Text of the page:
In regular follow-up contacts, coaches support full engagement in treatment, re-administer the assessment, and request that other treatment professionals reconsider the treatment plan if results do not improve as expected. This set of services, called collaborative care, increases the odds of remission at 6 and 12 months by 75% (Thota, 2012). Behavioral activation alone may be effective for minor depression and prevent progression to major depression (Cuijpers, 2007).

Effectiveness and Cost Savings of BSI

Several studies demonstrate that using BSI for unhealthy drinking, smoking and depression elicits substantial reductions in healthcare and other costs. Drawing on findings from prior research, U.S. employers can expect cost savings of $820 for each employee in the year after screening. Although several studies suggest that BSI is effective for drug use, economic impacts have not been studied.

Because of the well-documented effectiveness of BSI, its services are recommended by the Centers for Disease Control and Prevention, National Business Group on Health, U.S. Preventive Services Task Force, White House Office of national Drug Control Policy, and others.

Behavioral screening and intervention can also target cardiovascular risks, although less effectively. One year after a highly structured intervention, only 1 in 12 healthy, sedentary individuals sustained recommended levels of physical activity. Brief advice can increase fruit and vegetable intake.

A typical obese individual who participates for 6 to 12 months in a structured, intensive weight-loss program loses 9 to 15 pounds and demonstrates small declines in blood pressure, blood glucose and lipids (Appel, 2011).

Unfortunately, none of these services are known to prevent cardiovascular disease nor to generate ROI. In fact, ROI may not be possible for obesity interventions (Trogdon, 2009). The difficulty in modifying diet, exercise, and weight may be one reason why conventional wellness programs lack effectiveness and ROI. Perhaps a combination of BSI and various efforts to modify workplace and community culture deserves study.


As stated, research has shown that most current workplace wellness offerings are, at best, slightly effective and are not economical. This leaves employers without options for addressing the root causes of high healthcare costs, loss of productivity, absenteeism, and workplace injuries.

Conversely, ample research has demonstrated that BSI for unhealthy drinking, drug use, smoking and depression is effective and generates substantial cost savings for employers. The second article in this series will discuss how EAPs could deliver BSI.

Richard L. Brown, MD, MPH, is professor of family medicine and director of the Wisconsin Initiative to Promote Healthy Lifestyles at the University of Wisconsin School of Medicine and Public Health. Maria Lund, MA, is president and CEO of First Sun EAP in Columbia, S.C. Stan Granberry, PhD, is the executive director of the National Behavioral Consortium in Baton Rouge, La.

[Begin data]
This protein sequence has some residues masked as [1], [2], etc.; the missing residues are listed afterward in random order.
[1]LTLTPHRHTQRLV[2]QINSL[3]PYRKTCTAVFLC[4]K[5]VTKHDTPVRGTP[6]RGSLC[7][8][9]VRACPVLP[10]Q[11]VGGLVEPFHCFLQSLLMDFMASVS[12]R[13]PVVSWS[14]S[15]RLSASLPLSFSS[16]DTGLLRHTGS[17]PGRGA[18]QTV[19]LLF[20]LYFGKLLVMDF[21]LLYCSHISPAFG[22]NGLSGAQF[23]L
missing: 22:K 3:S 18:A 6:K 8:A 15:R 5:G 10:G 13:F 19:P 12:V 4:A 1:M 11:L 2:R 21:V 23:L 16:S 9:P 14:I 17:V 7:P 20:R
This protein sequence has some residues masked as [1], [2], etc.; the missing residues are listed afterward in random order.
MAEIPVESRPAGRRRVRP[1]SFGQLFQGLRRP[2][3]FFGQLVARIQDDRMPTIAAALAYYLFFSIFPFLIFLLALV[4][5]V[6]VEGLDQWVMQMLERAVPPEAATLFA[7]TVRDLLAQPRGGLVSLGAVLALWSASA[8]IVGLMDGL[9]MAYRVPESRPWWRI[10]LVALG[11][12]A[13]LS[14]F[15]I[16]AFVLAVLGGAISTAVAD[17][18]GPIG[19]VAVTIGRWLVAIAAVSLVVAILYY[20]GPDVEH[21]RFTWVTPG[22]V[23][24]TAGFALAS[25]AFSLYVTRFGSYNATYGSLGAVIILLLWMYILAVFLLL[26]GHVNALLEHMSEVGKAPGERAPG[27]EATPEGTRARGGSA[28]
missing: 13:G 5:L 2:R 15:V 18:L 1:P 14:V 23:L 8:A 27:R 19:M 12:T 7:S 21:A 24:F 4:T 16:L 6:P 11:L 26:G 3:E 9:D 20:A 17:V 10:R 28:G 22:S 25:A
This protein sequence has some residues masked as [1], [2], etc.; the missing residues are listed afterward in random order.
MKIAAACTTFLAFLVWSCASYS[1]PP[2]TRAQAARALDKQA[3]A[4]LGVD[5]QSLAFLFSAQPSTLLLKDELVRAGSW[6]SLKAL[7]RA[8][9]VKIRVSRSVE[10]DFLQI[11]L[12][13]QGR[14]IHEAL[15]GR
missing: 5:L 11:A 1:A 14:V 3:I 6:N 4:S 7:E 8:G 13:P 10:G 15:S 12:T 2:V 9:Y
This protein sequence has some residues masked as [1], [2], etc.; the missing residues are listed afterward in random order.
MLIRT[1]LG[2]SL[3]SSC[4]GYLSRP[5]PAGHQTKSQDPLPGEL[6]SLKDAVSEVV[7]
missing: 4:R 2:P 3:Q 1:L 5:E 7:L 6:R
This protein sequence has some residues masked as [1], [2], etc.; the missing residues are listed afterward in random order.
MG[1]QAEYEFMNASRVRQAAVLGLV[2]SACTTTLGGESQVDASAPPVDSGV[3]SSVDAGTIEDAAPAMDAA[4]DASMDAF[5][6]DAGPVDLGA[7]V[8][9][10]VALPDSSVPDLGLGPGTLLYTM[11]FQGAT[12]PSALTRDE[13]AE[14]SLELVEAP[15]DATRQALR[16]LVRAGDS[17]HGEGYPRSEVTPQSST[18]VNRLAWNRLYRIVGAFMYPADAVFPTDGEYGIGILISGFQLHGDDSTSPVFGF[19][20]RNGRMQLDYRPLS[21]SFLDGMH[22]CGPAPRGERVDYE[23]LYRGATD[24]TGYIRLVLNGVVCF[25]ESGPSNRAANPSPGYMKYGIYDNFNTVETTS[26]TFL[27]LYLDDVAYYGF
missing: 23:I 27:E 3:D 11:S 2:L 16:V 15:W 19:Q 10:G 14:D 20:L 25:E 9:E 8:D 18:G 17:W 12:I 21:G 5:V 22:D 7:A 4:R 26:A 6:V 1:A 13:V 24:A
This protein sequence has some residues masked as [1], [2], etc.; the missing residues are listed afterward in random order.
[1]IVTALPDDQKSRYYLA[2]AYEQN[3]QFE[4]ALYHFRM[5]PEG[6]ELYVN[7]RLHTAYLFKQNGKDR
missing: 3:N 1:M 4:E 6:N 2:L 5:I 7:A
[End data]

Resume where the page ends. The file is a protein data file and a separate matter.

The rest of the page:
Appel LJ, Clark JM, Hsin-Chieh Y, et al. Comparative effectiveness of weight-loss interventions in clinical practice. New England Journal of Medicine 2011; 365:1959-1968.

Brown RL. Configuring health care for systematic behavioral screening and intervention. Population Health Management 2011; 14:299-305.

Brown RL, Moberg DP, Allen J, et al. A team approach to systematic behavioral screening and intervention. American Journal of Managed Care 2014; 20:e113-e121.

Cuijpers P, van Straten A, Warmerdam L. Behavioral activation treatments of depression: a meta-analysis. Clinical Psychology Review 2007; 27:318-326.

Del Boca FK, Darkes J. The validity of self-reports of alcohol consumption: state of the science and challenges for research. Addiction. 2003; 98 (suppl. 2): 1 -12.

Flore MC, Jaen CR, Baker TB, et al. Treating tobacco use and dependence: 2008 update. Clinical Practice Guideline. Rockville, MD: Public Health Service. May 2008.

National Business Group on Health. Moving science into coverage: an employer's guide to preventive services. Alcohol misuse (screening and counseling), updated Sept. 23, 2011. Retrieved from:

Osilla KC, Van Busum K, Schnyer C, Larkin JW, Eibner C, Mattke S. Systematic review of the impact of worksite wellness programs. American Journal of Managed Care 2012; 18(2):e68-81.

Thota AB, Sipe TA, Byard GJ, et al. Collaborative care to improve the management of depressive disorders: a community guide systematic review and meta-analysis. American Journal of Preventive Medicine 2012; 42:525-538.

Trogdon J, Finkelstein EA, Reyes M, Dietz WH. A return-on-investment simulation model of workplace obesity interventions. Journal of Occupational and Environmental Medicine 2009; 51:751-758.

Note: Many additional references were omitted from space constraints and are available from Dr. Brown,
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Article Details
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Author:Brown, Richard L.; Lund, Maria; Granberry, Stanford W.
Publication:The Journal of Employee Assistance
Geographic Code:1USA
Date:Jan 1, 2015
Previous Article:Improving utilization reports.
Next Article:Imagining the EAP of the future.